Mushroom co-op idea could pay off

  • Mar. 1, 2006 6:00 a.m.

There’s a new technology which could help local mushroom pickers get higher and more stable prices for their product, and Lynda Dixon wants to bring it to the islands, Alex Rinfret writes.
The new technology is a process called vacuum microwave dehydration, and Ms Dixon says food dried this way turns out plump, delicious, easily reconstituted, and more nutritious than air dried food.
She came across the technology last year, while researching ways to get more local control over the chanterelle mushroom market.
Her family is one of many on the islands which makes some income every fall picking wild chanterelle mushrooms. Her interest in the market was piqued a couple of years ago when the amount paid to pickers dropped to just $1 per pound, for reasons beyond the control of anyone here.
After writing some letters proposing a feasibility study on a local market, she found an enthusiastic partner in Haida Gwaii Community Futures, which helped her get a grant from the federal government for the project.
The study, completed in June 2005, concluded that trying to buy and sell fresh mushrooms from Haida Gwaii would be just about impossible for several reasons – including transportation hurdles, the perishability of the delicate mushrooms and the already stiff competition between big buyers.
She then looked at the possibility of drying the chanterelles here and selling the dried product. But air dried mushrooms “are kind of chewy and not very delicious,” Ms Dixon said. “Chefs aren’t crazy about them but use them if necessary.”
She was just about to conclude that local processing isn’t feasible, when she heard about a new technology being researched by a Canadian company connected to UBC. EnWave Corporation uses a process called vacuum microwave dehydration to dry foods at lower temperatures and more quickly than air drying, and the company sent Ms Dixon’s team some of their dried mushrooms.
“It turns out it’s absolutely amazing,” Ms Dixon said. “They reconstitute perfectly… They’re the next best thing to fresh, maybe even better than fresh because they’re stable.”
Ms Dixon’s group – the Haida Gwaii Local Foods Processing Cooperative – has prepared a business plan and has found that buying wild chanterelles from local pickers, drying them with the new technology, and marketing the unique product would be very feasible.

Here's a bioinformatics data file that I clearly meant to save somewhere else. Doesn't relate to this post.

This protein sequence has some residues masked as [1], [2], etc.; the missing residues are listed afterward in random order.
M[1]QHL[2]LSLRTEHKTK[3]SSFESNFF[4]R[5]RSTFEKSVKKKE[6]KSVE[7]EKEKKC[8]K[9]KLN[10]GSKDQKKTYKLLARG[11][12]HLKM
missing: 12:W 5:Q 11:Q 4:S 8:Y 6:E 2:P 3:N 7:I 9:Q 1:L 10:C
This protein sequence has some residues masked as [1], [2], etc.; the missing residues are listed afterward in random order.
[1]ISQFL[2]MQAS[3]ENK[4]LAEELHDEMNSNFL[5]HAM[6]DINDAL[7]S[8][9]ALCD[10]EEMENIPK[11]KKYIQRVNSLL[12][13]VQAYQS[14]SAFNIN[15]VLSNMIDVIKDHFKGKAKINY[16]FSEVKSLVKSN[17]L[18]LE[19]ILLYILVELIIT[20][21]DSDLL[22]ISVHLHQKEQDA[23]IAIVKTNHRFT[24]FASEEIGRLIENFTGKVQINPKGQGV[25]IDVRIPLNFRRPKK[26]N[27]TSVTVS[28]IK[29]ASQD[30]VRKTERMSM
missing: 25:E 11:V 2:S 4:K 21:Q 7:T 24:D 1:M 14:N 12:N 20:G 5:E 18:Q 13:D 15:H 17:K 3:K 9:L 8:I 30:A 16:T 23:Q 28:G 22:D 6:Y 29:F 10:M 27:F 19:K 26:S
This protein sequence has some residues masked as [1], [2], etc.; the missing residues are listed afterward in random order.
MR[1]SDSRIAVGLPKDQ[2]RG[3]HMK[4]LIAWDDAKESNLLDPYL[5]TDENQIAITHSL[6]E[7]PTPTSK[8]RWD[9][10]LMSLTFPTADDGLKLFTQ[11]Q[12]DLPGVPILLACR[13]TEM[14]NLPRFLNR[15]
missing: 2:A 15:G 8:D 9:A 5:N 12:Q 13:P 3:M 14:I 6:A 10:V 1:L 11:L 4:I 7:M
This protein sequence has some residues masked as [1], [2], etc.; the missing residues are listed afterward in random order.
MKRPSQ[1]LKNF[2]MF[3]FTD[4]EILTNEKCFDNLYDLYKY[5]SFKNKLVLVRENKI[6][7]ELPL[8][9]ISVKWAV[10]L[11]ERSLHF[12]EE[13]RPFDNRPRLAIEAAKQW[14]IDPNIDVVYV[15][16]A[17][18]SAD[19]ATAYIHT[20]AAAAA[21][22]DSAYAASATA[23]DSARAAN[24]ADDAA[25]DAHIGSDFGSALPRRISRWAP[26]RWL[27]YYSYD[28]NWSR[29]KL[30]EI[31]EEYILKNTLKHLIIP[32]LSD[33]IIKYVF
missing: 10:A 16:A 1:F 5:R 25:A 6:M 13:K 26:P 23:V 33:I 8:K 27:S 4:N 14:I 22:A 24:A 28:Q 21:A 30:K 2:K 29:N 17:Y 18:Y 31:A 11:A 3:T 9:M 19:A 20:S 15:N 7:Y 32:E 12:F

She’s now looking for islanders to join the processing cooperative, as a way for locals to have more control over the mushroom industry.
The co-op could pay higher prices to pickers, and the mushroom processing and marketing will create more jobs here, she said. Eventually, she envisions it tying into other food processing besides mushrooms.
The processing co-op is looking for $450,000 to start up, Ms Dixon said, but it would become a completely self-sustaining business once it gets going. Main expenses are the vacuum drying unit at about $125,000. The co-op will also need to build a cooler, rent warehouse space, pay pickers for their mushrooms and market its new product.
They’ve already secured $100,000 from the Coast Sustainability Trust and $50,000 from a provincial grant, and Ms Dixon said other funding applications are looking positive.
If you’re interested in joining the co-op or finding out more about the project, Ms Dixon will be holding information sessions in communities later this month. Potential members include not just mushroom pickers, but also islanders interested in sustainable use issues and people who are involved in the food industry.
“We are definitely looking for members,” she said. “We’re hoping that there’s going to be people out there who join as a supportive measure for progressive economic development on the islands.”

Just Posted

Northern B.C.’s Ridley coal terminal sold, Canada divests, First Nations to own portion

Ten per cent of shares transferred to the Lax Kw’alaams Band and the Metlakatla First Nation

Haida artist Derek Edenshaw helps Rupert spruce up city

A giant kraken, painted by local artists under Edenshaw’s tutelage, is now on display

Haida Gwaii teacher denied paid bereavement travel leave

Arbitrator sides with B.C. Teachers Federation in dispute over funeral trip

Skeena mainstem closed to recreational sockeye

Escapements expected to be below 800,000 threshold

Rainbow Yarnbombing takes over

Haida Gwaii Knitting Group surprise the islands

‘Bad choices make good stories’: Margaret Trudeau brings her show to Just for Laughs

Trudeau says over the decades she has been suicidal, manic, depressed

Garneau ‘disappointed’ in airlines’ move against new passenger bill of rights

New rules codified compensation for lost luggage, overbooked flights

Mercury tops out on top of the world: Alert in Nunavut warmer than Victoria

It’s the latest anomaly in what’s been a long, hot summer across the Arctic

Canadian is detained in China on drug allegations: Chinese government

Detention of a Canadian in China comes as part a diplomatic dispute triggered by arrest of Huawei exec Meng Wanzhou

Too much time on social media can hurt teens’ mental health: study

Researchers conducted a four-year survey of more than 3,800 adolescents between Grades 7 and 11

Advocates want charges in horse deaths during Calgary Stampede chuckwagon races

Chuckwagon races are a nightly spectacle during the Stampede, a 10-day annual celebration of western life

ICBC insurance renewals get more complicated this year

Crash history, driver risk prompt more reporting requirements

Diversity a Canadian strength, Trudeau says of Trump tweets at congresswomen

Trudeau avoided using Trump’s name when he was asked about the president’s Twitter comments

B.C. couple bring son home from Nigeria after long adoption delay

Kim and Clark Moran of Abbotsford spent almost a year waiting to finalize adoption of Ayo, 3

Most Read